Man Waives Right to Early Sentencing – Hopes to Get Married before Prison Sentence

By Gracy Joslin

WOODLAND, CA – The accused waived his right to early sentencing for a probation violation here Friday in Yolo County Superior Court, requesting that it be pushed out three months so he can get married before going to prison.

He got the extra time, although his honeymoon maybe a bit shorter than he requested.

The accused has accumulated a few cases since 2019, including accusations of unlawful possessions of a concealed weapon (a shuriken) and drug paraphernalia, a terrorist threat, drawing of firearm, assault by force, corporal injury, and violations of probation.

Judge Peter M. Williams stated that, before anything else, there needs to be an arraignment on one of the cases in which Deputy Public Defender Jose Gonzales stated his client was pleading not guilty.

Afterwards. Judge Williams presented a second case regarding a felony for possession of the concealed weapon/shuriken and a misdemeanor for unlawful possession of drug paraphernalia.

More specifically, this case was scheduled for a prehearing conference and a “potential preliminary hearing this afternoon,” according to the judge.

But DPD Jose Gonzalez explained that a resolution was reached, noting, “[The accused] is going to be admitting a probation violation in CR-19-4536 (involving two felony charges for corporal injury and assault by force), he will be sentenced in that case to the middle term of three years.”

In addition, PD Gonzales said other charges were to be dismissed.

PD Gonzales then said, “My request to your Honor is that we take his admission today and that we continue the matter for sentencing in three months.”

Judge Williams said this seemed understandable, but first asked Deputy District Attorney Carolyn Palumbo her opinion.

DDA Palumbo argued “the People would be opposed to putting sentencing out for three months… we would ask to put sentencing on in the normal course which would be, if he waives time, eight weeks.”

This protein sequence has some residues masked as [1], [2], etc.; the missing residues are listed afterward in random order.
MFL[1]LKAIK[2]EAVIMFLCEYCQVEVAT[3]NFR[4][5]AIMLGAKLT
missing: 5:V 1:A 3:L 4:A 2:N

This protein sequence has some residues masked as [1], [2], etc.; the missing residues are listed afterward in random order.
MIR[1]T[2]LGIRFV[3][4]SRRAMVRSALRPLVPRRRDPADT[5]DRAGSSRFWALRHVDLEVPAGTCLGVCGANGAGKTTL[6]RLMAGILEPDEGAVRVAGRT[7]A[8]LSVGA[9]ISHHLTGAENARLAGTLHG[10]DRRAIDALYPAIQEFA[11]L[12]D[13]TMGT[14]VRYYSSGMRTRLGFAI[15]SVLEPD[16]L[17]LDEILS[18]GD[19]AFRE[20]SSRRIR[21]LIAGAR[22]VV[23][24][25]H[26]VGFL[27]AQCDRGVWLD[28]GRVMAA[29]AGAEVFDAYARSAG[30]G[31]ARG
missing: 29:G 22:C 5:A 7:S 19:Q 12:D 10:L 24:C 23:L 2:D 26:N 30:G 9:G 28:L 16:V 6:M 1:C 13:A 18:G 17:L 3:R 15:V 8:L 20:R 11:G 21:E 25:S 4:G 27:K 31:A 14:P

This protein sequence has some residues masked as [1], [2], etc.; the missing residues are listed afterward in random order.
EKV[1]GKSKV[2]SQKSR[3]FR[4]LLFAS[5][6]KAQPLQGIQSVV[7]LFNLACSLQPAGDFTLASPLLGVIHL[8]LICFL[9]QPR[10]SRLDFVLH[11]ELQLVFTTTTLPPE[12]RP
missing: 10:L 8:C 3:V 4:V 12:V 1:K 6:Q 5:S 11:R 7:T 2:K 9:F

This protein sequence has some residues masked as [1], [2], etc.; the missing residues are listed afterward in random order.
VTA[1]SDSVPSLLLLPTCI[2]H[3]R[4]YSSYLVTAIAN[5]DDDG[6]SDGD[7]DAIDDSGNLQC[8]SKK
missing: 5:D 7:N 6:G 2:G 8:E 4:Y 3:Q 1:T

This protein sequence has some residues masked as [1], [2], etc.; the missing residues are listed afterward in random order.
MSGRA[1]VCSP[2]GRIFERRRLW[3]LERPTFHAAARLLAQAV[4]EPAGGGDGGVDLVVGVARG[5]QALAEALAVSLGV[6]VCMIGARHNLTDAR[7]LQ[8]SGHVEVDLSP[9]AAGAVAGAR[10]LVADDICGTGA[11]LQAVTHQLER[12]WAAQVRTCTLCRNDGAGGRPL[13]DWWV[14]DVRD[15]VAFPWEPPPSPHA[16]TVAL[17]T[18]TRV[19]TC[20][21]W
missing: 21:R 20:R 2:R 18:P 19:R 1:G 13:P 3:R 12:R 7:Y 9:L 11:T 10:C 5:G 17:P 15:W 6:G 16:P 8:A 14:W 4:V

Her reasoning was so he can be transferred and not remain in the local jail.

Judge Williams, wanting to clarify, asked “what is the difference between [the accused] being in our local jail versus CDCR for an extra month?” 

The DDA responded, “What’s the reason for him to be here for 12 weeks awaiting sentencing on a violation of probation?”

PD Gonzales said the accused lives locally with his partner, “who is struggling through some things” and thus, he would like to remain local “to take care of some stuff before he has to go off to prison”

Judge Williams, after hearing both sides, said “I am going to split the difference and set it out somewhere between a month and a half and a month and two months.”

The accused admitted to violating probation, resulting in the agreed-upon sentencing of three years in state prison, with other cases being dismissed or terminated.

The accused said he waived his right to an earlier sentencing because “I wanted it to be set out for so long because I was trying to get married before being sent to prison.”

Judge Williams responded that “your timing is bad… I guess that’s about all I can say.”

Sentencing for the accused will take place on Aug. 17 in the morning.

About The Author

Gracy is a 4th Year at UC Davis studying Political Science and minoring in Communications and Sociology. Post graduation plans include traveling and then eventually attending Law School.

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